Group picture of IEA-EOR 2018 conference participants

Enhanced Oil Recovery conference in Lyngby

Wednesday 31 Oct 18
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by Morten Andersen

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Erling Halfdan Stenby
Head of Department, Professor
DTU Chemistry
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For a week in September 2018, Denmark was the center of international efforts to raise oil and gas production rates.

15 countries take part in the Enhanced Oil Recovery (EOR) efforts under the International Energy Agency (IEA). They meet annually to exchange experiences. In 2018, Denmark hosts the conference at a time with EOR being more relevant than ever. Despite renewable energy transition efforts in several countries, the world will remain dependent on oil and gas for the next decades.

“New large fields are rarely found, while substantial risks are involved around fields at ultradeep waters or in the Arctic region. Therefore, interest in being able to produce more from the existing fields has become very high,” explains Torsten Clemens, Chairman of the EOR Executive Committee under IEA.

Torsten Clemens is Chief Scientist for Reservoir Engineering at Austrian based energy corporation OMV, a long-standing member of the CERE industry Consortium.

“Admittedly, the status of Denmark as an oil exporting country surprised me, when I joined the work in IEA,” says Torsten Clemens. “Since, I have learned of the efforts carried out especially by Maersk Oil – now acquired by Total. The carbonate reservoirs in the North Sea are really tight, and being able to produce them is truly impressive. Still, there seems to be a potential for producing even more with improved technology.”

 


 

Rising interest in polymer EOR

The annual conferences in the IEA context are a bit different from other conferences on EOR:

“In a traditional format, the presenters will be chosen by a committee based on abstracts. This often leads to some bias, as the committee will tend to favor groups from institutions and countries with a long track record of academic contributions. But in the IEA setup, the member countries choose who to send. This often lead to fresh new input – for instance from Mexico and Colombia. Both countries have joined the cooperation recently,” notes Torsten Clemens.

Another example is China.

“Not least in polymer EOR, China has been the leading country for many years now. Yet, Chinese presentations are quite rare at international conferences, but they always present here,” says Torsten Clemens while adding that polymer EOR has been taken up by a number of other nations besides China – for instance Oman, India, and Canada: “Interest in polymer EOR is growing quite rapidly, while we see a steady situation for most other EOR techniques.“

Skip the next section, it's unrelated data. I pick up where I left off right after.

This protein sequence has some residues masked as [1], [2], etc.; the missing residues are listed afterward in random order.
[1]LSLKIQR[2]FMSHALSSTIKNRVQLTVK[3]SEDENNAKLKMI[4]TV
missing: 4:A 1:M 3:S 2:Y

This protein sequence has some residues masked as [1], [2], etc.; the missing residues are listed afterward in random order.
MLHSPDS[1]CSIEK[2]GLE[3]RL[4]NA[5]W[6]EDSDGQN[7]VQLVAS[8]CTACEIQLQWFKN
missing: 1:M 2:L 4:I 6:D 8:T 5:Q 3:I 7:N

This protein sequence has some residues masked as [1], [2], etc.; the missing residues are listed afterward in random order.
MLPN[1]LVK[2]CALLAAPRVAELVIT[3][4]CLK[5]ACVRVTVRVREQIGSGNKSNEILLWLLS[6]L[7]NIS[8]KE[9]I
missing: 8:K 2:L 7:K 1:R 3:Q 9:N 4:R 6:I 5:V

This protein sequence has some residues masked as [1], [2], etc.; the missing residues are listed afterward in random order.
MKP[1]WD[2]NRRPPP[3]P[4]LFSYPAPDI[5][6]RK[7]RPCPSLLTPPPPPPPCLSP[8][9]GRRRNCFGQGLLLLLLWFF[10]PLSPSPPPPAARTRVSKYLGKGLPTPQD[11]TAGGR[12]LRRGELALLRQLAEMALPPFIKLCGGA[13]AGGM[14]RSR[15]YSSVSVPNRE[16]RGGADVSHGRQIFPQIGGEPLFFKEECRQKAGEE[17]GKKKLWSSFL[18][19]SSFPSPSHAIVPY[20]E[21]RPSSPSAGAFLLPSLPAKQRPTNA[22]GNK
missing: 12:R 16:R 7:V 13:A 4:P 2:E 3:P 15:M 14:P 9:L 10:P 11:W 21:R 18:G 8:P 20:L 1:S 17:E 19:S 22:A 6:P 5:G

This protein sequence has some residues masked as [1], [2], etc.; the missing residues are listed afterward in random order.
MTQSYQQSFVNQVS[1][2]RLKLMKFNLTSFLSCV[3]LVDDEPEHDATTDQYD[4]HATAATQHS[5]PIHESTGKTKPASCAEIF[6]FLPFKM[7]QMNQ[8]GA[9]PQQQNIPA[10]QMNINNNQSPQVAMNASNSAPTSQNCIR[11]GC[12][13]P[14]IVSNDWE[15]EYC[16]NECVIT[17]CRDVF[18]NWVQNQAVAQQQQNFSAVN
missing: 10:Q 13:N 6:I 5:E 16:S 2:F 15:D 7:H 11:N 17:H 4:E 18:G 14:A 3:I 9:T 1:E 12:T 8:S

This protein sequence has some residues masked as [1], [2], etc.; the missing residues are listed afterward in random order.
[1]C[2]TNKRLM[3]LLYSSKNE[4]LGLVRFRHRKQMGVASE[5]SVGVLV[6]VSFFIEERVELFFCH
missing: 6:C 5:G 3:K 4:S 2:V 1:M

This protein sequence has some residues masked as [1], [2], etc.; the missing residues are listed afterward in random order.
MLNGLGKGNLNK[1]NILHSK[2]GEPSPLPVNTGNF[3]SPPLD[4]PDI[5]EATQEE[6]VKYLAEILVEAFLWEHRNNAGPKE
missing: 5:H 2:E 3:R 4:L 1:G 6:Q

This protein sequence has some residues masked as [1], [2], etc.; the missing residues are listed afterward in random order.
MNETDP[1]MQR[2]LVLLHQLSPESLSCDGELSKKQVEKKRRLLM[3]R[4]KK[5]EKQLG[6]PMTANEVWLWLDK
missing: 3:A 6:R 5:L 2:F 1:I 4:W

Historically, steam injection was the first EOR technique to really catch on.

“In fact, you cannot produce a number of heavy oils without steam injection. Especially in the US, steam injection was believed to become very significant, but the successful results for production in shale have decreased the general demand for EOR in USA. Also, other EOR techniques like injection of nitrogen gas are at a relatively stable level.”

Informal discussions are important

Another gas has gained special attention, namely CO2. This is due to the fact, that CO2 injection may not just be an EOR technique but also contribute to climate protection if the CO2 stays underground.

“In principle, this is a very interesting technique. However, some issues around public acceptance remain unsolved. And first and foremost, the costs of separating CO2 from flu gas at power plants are currently too high for the technique to be fully viable.”

Participation in the EOR cooperation in IEA is almost cost-free. No secretariat is maintained, and no joint research schemes are funded. The main activity is exchange of experience. The annual conferences allow the countries to obtain access to results from research activities and field trials which have often been highly costly and surrounded by some secrecy.

“Personal relations are important. Presenters at a conference will traditionally want to convey a nice image. But as a participant, learning of the hardships and obstacles in the various field trials and other projects is also very valuable. This is the type of information, you may be able to get through informal discussions. This is helped by a high level of continuity in the representatives chosen by the 15 countries,” Torsten Clemens concludes.

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